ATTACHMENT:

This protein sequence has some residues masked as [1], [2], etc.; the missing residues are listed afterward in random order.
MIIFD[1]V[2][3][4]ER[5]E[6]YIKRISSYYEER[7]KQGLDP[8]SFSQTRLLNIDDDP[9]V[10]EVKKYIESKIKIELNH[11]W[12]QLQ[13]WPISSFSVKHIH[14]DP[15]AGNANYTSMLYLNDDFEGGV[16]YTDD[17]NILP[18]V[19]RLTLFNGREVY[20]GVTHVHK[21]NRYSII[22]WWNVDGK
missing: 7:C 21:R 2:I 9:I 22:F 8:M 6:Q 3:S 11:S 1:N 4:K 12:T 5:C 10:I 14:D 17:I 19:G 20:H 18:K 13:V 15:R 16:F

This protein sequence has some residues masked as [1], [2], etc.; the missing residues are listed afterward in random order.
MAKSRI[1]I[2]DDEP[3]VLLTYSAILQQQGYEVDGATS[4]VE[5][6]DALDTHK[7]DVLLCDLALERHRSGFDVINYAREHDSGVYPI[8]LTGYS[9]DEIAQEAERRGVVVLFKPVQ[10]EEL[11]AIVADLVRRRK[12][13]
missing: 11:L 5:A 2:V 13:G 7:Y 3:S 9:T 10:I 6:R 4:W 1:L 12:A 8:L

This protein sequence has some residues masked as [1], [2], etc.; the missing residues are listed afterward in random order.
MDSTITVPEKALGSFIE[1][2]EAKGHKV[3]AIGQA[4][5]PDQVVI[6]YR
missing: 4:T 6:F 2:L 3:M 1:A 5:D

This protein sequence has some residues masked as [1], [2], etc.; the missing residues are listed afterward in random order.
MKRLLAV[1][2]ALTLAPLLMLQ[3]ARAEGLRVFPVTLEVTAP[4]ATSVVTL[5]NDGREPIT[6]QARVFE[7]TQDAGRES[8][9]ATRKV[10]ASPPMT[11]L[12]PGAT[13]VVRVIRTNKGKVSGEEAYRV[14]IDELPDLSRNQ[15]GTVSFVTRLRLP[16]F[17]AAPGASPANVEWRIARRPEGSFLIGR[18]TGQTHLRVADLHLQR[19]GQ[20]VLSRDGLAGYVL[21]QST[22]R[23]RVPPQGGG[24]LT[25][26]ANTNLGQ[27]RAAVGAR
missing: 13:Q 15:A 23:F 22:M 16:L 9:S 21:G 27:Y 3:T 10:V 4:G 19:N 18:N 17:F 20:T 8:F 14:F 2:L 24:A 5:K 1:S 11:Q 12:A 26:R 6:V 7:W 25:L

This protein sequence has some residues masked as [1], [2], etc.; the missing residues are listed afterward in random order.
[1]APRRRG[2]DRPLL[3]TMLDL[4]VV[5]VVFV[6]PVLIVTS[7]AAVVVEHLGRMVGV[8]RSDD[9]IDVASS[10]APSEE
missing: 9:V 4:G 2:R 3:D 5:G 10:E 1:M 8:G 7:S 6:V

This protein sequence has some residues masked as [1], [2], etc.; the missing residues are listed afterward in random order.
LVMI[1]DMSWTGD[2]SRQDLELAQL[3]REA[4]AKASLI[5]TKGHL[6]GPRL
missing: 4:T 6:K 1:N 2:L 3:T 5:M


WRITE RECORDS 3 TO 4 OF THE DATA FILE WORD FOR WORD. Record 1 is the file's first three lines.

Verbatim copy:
This protein sequence has some residues masked as [1], [2], etc.; the missing residues are listed afterward in random order.
MDSTITVPEKALGSFIE[1][2]EAKGHKV[3]AIGQA[4][5]PDQVVI[6]YR
missing: 4:T 6:F 2:L 3:M 1:A 5:D

This protein sequence has some residues masked as [1], [2], etc.; the missing residues are listed afterward in random order.
MKRLLAV[1][2]ALTLAPLLMLQ[3]ARAEGLRVFPVTLEVTAP[4]ATSVVTL[5]NDGREPIT[6]QARVFE[7]TQDAGRES[8][9]ATRKV[10]ASPPMT[11]L[12]PGAT[13]VVRVIRTNKGKVSGEEAYRV[14]IDELPDLSRNQ[15]GTVSFVTRLRLP[16]F[17]AAPGASPANVEWRIARRPEGSFLIGR[18]TGQTHLRVADLHLQR[19]GQ[20]VLSRDGLAGYVL[21]QST[22]R[23]RVPPQGGG[24]LT[25][26]ANTNLGQ[27]RAAVGAR
missing: 13:Q 15:A 23:F 22:M 16:L 9:S 21:G 27:Y 3:T 10:V 4:G 19:N 18:N 17:F 20:T 8:F 14:F 2:L 24:A 5:K 1:S 11:Q 12:A 26:R 6:V 7:W 25:L